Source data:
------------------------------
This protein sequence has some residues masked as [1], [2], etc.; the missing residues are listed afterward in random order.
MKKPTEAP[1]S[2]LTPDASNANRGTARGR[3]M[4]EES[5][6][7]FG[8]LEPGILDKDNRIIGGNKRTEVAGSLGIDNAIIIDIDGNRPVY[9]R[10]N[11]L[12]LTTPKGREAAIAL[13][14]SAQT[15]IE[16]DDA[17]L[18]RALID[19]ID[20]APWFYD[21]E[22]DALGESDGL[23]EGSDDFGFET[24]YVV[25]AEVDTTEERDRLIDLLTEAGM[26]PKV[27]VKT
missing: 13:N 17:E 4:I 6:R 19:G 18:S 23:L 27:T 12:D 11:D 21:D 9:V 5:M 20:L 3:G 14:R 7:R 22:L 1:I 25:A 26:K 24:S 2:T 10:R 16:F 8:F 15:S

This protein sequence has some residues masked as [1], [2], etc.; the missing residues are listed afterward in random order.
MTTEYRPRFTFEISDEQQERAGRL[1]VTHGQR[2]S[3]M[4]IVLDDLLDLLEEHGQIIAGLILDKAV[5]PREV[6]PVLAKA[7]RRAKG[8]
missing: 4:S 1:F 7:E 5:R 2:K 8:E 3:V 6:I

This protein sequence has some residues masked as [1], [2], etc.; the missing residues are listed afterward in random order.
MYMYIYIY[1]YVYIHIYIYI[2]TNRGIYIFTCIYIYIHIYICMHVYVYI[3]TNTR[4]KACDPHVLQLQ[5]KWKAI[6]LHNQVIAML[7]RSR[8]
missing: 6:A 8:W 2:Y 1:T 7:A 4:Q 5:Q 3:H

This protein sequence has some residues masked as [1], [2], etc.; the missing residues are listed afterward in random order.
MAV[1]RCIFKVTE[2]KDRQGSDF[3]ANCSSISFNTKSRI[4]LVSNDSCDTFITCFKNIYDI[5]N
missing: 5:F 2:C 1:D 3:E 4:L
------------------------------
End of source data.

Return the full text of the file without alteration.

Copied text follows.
This protein sequence has some residues masked as [1], [2], etc.; the missing residues are listed afterward in random order.
MKKPTEAP[1]S[2]LTPDASNANRGTARGR[3]M[4]EES[5][6][7]FG[8]LEPGILDKDNRIIGGNKRTEVAGSLGIDNAIIIDIDGNRPVY[9]R[10]N[11]L[12]LTTPKGREAAIAL[13][14]SAQT[15]IE[16]DDA[17]L[18]RALID[19]ID[20]APWFYD[21]E[22]DALGESDGL[23]EGSDDFGFET[24]YVV[25]AEVDTTEERDRLIDLLTEAGM[26]PKV[27]VKT
missing: 13:N 17:E 4:I 6:R 19:G 18:S 23:L 27:T 12:D 11:D 21:D 9:V 5:M 20:L 3:G 14:R 7:R 22:L 1:I 25:A 26:K 24:S 2:T 10:R 16:F 8:F 15:S

This protein sequence has some residues masked as [1], [2], etc.; the missing residues are listed afterward in random order.
MTTEYRPRFTFEISDEQQERAGRL[1]VTHGQR[2]S[3]M[4]IVLDDLLDLLEEHGQIIAGLILDKAV[5]PREV[6]PVLAKA[7]RRAKG[8]
missing: 4:S 1:F 7:E 5:R 2:K 8:E 3:V 6:I

This protein sequence has some residues masked as [1], [2], etc.; the missing residues are listed afterward in random order.
MYMYIYIY[1]YVYIHIYIYI[2]TNRGIYIFTCIYIYIHIYICMHVYVYI[3]TNTR[4]KACDPHVLQLQ[5]KWKAI[6]LHNQVIAML[7]RSR[8]
missing: 6:A 8:W 2:Y 1:T 7:A 4:Q 5:Q 3:H

This protein sequence has some residues masked as [1], [2], etc.; the missing residues are listed afterward in random order.
MAV[1]RCIFKVTE[2]KDRQGSDF[3]ANCSSISFNTKSRI[4]LVSNDSCDTFITCFKNIYDI[5]N
missing: 5:F 2:C 1:D 3:E 4:L